As we noted when citing the excellent recent episode of Fox' COSMOS, which explained the causes and dangers of global warming in a way that turned a long-time, self-described "climate denier" colleague of ours into a "believer," the documented facts of science don't require "belief." Scientific facts are still true, whether one chooses to believe them or not.
One of the great strengths of COSMOS host Neil deGrasse Tyson's explanation of climate change in the episode is that he did not hedge bets to satisfy the misinformed beliefs of science deniers. The show simply taught the science of global warming and what is both known and unknown about it. Period. That would seem to be the very central point of science education. But it's a point that is being forgotten, or lost, or simply ignored by some science museums when it comes to teaching the science of global warming, according to a report by Anna Kuchment of the Dallas Morning News.
Kuchment's central example is Dallas' Perot Museum of Nature and Science and their display celebrating Texas' energy boom. "Some [of the museum's] choices are scientifically questionable," James S. Russell understated for Bloomberg News shortly after the $185 million dollar facility first opened in December of 2012.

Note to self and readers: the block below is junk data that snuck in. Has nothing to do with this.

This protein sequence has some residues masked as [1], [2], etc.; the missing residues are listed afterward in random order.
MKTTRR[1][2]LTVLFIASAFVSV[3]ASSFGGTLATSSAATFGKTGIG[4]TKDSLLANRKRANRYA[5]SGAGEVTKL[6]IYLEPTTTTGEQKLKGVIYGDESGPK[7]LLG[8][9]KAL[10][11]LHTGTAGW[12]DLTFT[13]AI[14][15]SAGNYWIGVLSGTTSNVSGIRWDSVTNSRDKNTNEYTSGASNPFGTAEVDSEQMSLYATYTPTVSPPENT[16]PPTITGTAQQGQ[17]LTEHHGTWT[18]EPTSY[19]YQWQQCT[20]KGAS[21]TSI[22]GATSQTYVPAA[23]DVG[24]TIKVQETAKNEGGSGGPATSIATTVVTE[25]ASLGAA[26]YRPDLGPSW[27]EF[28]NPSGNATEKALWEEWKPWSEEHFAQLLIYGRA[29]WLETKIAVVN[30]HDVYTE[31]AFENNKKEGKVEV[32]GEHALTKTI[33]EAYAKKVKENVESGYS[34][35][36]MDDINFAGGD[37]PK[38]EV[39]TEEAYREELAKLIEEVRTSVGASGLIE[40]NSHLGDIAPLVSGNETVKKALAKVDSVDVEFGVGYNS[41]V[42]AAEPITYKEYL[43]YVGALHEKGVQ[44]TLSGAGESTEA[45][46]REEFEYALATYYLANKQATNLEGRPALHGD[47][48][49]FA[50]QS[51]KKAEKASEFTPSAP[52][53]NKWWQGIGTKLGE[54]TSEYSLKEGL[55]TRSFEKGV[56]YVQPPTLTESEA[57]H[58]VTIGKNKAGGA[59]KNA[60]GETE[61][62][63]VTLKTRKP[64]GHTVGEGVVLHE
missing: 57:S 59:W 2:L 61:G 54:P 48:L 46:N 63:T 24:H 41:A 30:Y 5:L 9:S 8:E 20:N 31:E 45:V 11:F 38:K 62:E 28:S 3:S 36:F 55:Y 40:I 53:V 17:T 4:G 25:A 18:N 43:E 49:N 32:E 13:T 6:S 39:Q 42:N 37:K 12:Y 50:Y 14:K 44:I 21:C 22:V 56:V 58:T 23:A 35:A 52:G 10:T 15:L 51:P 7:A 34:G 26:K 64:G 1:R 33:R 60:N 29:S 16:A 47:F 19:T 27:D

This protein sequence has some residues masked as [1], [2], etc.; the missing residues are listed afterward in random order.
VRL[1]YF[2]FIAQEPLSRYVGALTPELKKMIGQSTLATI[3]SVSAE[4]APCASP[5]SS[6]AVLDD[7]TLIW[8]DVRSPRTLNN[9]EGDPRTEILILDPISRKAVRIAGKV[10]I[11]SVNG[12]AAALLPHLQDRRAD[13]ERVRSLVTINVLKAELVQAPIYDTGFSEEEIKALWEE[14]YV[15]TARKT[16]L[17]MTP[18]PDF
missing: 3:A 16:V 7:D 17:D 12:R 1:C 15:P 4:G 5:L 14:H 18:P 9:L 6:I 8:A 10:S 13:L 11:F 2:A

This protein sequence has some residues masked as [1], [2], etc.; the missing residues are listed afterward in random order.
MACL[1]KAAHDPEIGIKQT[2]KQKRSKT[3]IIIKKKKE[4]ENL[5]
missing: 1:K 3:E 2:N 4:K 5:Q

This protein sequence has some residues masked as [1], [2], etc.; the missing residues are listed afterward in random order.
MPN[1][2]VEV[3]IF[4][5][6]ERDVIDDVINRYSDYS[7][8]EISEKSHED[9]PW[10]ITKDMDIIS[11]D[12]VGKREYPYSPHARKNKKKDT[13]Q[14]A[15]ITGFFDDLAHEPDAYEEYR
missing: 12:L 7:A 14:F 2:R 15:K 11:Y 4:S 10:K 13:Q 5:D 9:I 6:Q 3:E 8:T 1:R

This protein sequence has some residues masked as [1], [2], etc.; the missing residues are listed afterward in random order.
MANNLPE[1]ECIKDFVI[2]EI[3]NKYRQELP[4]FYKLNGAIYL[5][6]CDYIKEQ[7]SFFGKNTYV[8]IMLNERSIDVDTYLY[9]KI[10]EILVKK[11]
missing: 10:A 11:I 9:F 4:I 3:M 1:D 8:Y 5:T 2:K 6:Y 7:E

The Morning News found that some such institutions are failing to accurately portray the science of global warming and climate change, in part, "to avoid stirring up controversy with donors, visitors and political representatives."
The paper cites the energy exhibit at the Perot Museum which "failed to display a panel that spelled out the link between burning fossil fuels, higher concentrations of carbon dioxide in the atmosphere and a warming planet."
Museum officials claim the omission of the panel, which was part of the exhibition's original design, was little more than an oversight or that the panel was "incorrectly designed to fit its space" --- and that they have now "ordered a temporary panel to hang in its place until a new one can be manufactured" after the matter came to light. But those explanations seems fairly thin...particularly once the main funders of both the museum itself and this particularly exhibit are taken into consideration...
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